Let ’Er Rip
by Franklin Habit
When I was but a lambkin of a knitter, treading timidly across the time-honored beginner’s obstacle course of scarf-then-hat-then-mittens, I had exactly one way of dealing with mistakes: I hoped very much not to make any. We all know how well that works.
I was teaching myself from books. They were not good books. They were flimsy, ugly things, sprinkled with advice as useful and reliable as a kindergartener’s schoolyard lecture on How Babies Are Made. Yet they did, in the end, lead me forward from knitting to purling to shaping to binding off.
But knitting isn’t always about going forward. It’s often, especially if you are me, about going backwards. It’s about undoing as much as doing. Yet the books were entirely mum about what do if your mitten went awry, or if you simply didn’t like the way part of it was turning out. What did you do then? Grit your teeth and soldier on? Throw it away and take up petit point or archery?
by Sandi Rosner
Never tie a knot in your knitting.
Always block the pieces before sewing together.
Whether you learned to knit from your grandmother, a class at your local yarn store, a book, or a YouTube video, you were subjected to a long list of knitting "rules." Have you ever stopped to question what you were taught? Much of what we think we know deserves to be challenged.
In this issue, we'll take a look at some questionable common knowledge. We'll talk about when, if ever, you should follow the rules, and when they are better broken.
Swatch It! Winter 2012
by Clara Parkes
Stitches are patient creatures; they stand in line and wait their turn. But once in a great while, an impatient stitch (or two, or three, or more) will jump the line. Needles don’t know the difference, so they take the line-jumpers next. By the time they get to the stitches that got snubbed, things are tense. The overlooked stitches are peevish. It takes a while—a few rows, depending on how many stitches jumped the line—for everyone to calm back down again.
That, my friends, is how cables work. They introduce a bit of a traffic snarl where once everything was going smoothly.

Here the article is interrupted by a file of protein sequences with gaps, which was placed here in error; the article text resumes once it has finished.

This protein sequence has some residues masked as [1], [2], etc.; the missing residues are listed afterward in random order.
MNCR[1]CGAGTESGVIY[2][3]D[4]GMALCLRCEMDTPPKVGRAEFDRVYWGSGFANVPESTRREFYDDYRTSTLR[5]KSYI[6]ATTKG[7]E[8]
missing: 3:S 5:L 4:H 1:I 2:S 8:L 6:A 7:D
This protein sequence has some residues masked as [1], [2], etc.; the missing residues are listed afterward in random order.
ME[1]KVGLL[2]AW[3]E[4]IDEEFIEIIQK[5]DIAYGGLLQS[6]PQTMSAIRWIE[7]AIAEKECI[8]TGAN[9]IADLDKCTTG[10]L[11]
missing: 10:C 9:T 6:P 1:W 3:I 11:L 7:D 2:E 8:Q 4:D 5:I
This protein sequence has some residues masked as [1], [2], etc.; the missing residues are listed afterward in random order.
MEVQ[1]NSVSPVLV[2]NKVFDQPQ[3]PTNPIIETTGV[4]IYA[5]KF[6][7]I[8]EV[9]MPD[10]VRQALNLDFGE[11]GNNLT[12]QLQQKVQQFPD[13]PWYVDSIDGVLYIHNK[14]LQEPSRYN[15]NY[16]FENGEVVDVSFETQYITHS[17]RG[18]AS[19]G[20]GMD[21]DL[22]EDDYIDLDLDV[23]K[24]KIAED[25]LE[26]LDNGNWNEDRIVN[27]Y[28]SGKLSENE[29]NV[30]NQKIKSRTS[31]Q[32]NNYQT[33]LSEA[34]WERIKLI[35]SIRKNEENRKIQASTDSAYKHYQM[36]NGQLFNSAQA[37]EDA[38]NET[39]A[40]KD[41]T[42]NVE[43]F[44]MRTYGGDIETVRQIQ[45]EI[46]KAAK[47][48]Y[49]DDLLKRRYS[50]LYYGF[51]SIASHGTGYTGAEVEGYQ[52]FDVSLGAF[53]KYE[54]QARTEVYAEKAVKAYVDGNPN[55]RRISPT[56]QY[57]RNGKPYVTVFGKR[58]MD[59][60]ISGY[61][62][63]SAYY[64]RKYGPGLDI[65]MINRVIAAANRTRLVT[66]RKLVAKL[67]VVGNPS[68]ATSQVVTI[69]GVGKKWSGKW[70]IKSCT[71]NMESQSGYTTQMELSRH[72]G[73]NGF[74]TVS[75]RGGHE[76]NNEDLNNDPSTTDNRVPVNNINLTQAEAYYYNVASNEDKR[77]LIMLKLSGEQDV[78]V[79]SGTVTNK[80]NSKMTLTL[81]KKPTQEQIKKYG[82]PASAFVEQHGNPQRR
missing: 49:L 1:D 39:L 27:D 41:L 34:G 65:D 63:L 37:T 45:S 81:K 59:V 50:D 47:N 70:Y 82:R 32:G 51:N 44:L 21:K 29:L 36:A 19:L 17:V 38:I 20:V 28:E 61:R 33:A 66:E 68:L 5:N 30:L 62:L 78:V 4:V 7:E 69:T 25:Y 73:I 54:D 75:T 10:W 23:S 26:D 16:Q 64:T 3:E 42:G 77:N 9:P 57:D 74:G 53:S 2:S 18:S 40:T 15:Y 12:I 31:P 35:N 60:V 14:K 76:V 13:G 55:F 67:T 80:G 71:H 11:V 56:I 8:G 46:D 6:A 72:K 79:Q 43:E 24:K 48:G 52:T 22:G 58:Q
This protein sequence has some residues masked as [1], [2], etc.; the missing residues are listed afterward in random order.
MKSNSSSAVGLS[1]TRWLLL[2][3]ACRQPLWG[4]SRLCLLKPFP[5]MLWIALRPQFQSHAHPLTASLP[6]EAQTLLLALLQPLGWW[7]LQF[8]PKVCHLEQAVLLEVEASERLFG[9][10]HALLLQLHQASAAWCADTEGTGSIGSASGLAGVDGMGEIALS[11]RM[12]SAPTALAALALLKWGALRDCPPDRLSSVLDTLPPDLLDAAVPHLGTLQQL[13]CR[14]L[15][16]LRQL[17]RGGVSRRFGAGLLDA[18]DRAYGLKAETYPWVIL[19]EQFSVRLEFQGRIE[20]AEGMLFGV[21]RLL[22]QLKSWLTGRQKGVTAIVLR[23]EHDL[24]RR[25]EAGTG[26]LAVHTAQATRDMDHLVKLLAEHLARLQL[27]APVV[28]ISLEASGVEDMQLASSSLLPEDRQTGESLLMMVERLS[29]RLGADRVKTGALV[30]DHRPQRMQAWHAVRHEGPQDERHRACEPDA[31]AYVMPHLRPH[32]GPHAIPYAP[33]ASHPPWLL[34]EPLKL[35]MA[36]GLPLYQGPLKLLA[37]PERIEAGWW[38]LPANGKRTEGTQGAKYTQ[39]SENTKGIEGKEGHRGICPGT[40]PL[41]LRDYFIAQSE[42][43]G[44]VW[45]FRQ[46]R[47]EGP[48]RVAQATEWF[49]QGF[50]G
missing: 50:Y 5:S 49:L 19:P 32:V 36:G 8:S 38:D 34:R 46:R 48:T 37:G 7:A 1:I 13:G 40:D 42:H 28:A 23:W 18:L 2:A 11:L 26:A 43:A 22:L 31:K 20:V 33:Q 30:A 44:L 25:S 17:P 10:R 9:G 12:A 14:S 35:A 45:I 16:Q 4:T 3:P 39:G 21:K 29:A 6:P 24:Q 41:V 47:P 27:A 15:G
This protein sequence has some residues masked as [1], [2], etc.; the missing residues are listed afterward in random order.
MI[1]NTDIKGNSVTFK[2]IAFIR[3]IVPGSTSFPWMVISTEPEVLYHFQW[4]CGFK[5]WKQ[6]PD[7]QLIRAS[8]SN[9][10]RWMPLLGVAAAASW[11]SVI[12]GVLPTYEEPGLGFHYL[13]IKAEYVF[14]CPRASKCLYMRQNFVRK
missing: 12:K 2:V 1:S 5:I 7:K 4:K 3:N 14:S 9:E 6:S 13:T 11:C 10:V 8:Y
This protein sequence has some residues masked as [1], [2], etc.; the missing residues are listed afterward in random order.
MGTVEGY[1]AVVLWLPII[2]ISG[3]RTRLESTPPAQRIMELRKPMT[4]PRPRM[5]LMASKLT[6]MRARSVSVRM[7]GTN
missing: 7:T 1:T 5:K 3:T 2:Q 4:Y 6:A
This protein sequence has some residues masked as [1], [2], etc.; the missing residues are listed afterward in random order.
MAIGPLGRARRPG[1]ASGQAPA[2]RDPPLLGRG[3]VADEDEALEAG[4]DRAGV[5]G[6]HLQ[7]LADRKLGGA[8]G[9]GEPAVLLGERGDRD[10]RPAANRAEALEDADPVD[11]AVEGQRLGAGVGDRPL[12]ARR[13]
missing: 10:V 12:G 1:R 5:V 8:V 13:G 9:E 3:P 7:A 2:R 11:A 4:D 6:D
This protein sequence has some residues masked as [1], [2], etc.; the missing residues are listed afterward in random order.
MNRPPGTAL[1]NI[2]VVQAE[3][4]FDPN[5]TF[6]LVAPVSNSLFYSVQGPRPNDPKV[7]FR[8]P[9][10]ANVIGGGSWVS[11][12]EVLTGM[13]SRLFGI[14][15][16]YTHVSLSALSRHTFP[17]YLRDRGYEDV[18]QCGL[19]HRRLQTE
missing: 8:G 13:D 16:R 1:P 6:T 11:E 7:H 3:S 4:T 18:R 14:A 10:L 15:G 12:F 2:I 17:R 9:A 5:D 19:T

You can tell a lot about a yarn by how it responds to a cable. Does it go with the flow, or does it get all tense and pouty? Do the cables look crisp and sculptural, or do they stay low to the ground? As an added creative challenge, most cables are accompanied by purl stitches that help the cables stand out; they also help to buffer the cable complexities.
Ask the Problem Ladies: Winter 2012
The Princess and the Stolen Cocoons or How the Secret of Silk Was Revealed
as retold by Daryl Brower
Long, long ago (let’s say 350 AD) there lived a Chinese princess who had reached an age at which it was expected she would be married. Now as was the custom of those times and that place, her parents had made a fine match for her when she was not more than a girl, promising her to a Prince of Khotan. The princess was much pleased by this for she was told by all that it was good match, the prince was a handsome and charming man, Khotan was a fine city, and truth be told, she was rather looking forward to the adventure of living in a new land.
The Empress and the Teacup or How Silk Came to Be
by Daryl Brower
Long, long ago (2700 B.C.E., if you must be exact about these things) there lived a wise and kind Chinese empress named Lei-tzu. Being an empress, she was a relative lady of leisure and much enjoyed spending her time wandering about the palace gardens. It was her habit to take her afternoon tea under the shade of one of the many mulberry trees in the garden. One day whilst doing this, she made a most amazing discovery.